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According to Wikipedia: "Thomas de Quincey (15 August 1785 – 8 December 1859) was an English author and intellectual, best known for his Confessions of an English Opium-Eater (1821). ... His immediate influence extended to Edgar Allan Poe, Fitz Hugh Ludlow, Charles Baudelaire, and Nikolai Gogol, but even major 20th century writers such as Jorge Luis Borges admired and claimed to be partly influenced by his work. Berlioz also loosely based his Symphonie Fantastique on Confessions of an English Opium Eater, drawing on the theme of the internal struggle with one's self. De Quincey is also referred to in the Sherlock Holmes short story The Man with the Twisted Lip."
Published: B&R Samizdat Express on
ISBN: 9781455340941
List price: $0.99
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Availability for Confessions of an English Opium-Eater
    A good attempt to write an honest account of what it is like to live as a Male Lifelong Opium Eater; that is in drops of Red Poison Tincture gotten from the Chemist, whose first use was to relieve the pain of toothache.
    Da Quincey is less inclined to open his heart as to the negative effects of Opium which he defends to the end and even tries to take himself off it- a difficult exercise which leads to much suffering which he details in his book.
    The Author is nomadic, homeless (what you would get today), independent, suffering the full effect of uninhibited memory release as a result of the Opium.
    When he tries to come off it as if Memories buried beneath the fog of the drug come to the surface.
    A very interesting book and one of many I am reading into the lives of those who are addicted.more
    Back in the 19th century Erowid trip reports featured a lot more orientalism and bragging about how much Ancient Greek you knew but were otherwise essentially as we know them now.more
    i found this book to be very dry and difficult to get throughmore
    Most likely my favorite autobiographical essay, for many reasons, but ultimately not because Quincey delicately describes the persuasions of a most desirable experience I have found myself in but more because he sets the scene for a man who would want to feel "agitated, writhing, throbbing, palpitating, shattered" in the mental faculties that were only heightened by his usage of the drug, at the time one that was not proper to write about. I’m not sure if the group Death in June named themselves after the following passage but I shall quote:June, 1819.I have had occasion to remark, at various periods of my life, that the deaths of those whom we love, and indeed the contemplation of death generally, is (caeteris paribus) [‘other things being equal’], more effecting in summer than in any other season of the year. De Quincey's explanation of why this is the case is phenomenal, but the album "But, What Ends When the Symbols Shatter?" suffices to aurally describe his words.more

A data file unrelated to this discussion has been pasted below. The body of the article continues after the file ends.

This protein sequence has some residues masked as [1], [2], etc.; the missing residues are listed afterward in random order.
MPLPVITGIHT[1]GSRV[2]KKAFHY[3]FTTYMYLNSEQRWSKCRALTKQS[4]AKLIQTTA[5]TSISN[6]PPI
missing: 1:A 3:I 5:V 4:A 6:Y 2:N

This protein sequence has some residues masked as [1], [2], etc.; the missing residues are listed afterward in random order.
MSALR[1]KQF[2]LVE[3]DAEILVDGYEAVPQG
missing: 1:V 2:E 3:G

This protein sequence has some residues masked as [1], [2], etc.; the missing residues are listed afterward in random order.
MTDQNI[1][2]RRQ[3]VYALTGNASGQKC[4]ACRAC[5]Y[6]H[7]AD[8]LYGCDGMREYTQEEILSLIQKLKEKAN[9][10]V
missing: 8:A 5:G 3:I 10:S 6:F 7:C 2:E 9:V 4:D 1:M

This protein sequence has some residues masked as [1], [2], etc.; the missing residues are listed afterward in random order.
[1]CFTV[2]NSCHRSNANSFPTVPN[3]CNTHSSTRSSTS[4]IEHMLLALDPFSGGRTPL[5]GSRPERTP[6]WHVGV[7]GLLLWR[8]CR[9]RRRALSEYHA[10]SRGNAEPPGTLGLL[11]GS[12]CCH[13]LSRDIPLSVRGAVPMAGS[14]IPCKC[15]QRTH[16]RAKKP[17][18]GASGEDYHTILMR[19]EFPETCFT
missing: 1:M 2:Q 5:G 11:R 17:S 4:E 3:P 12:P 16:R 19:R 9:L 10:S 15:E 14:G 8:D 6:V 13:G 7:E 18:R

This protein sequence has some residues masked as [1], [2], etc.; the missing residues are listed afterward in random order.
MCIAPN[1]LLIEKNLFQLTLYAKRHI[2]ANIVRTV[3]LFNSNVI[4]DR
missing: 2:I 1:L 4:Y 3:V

This is the autobiography of Thomas de Quincey, a 19th century intellectual who indulged in opium use for a large proportion of his life. The book only gets onto the opium after half way through, and spends a while detailing his childhood and younger years. Smaller sections toward the end give account of the pleasures and pains of opium, and are just as interesting to read as the earlier parts. What is distinctive of this book is the apparent candor with which the author writes, the details of his thoughts and feelings through the various times in his life, and his observations on human nature. This is as much a view onto life in the period as it is a view onto the life of Quincey, and as it also contains his views of literary contemporaries, it should be of interest to fans of literature of this time.more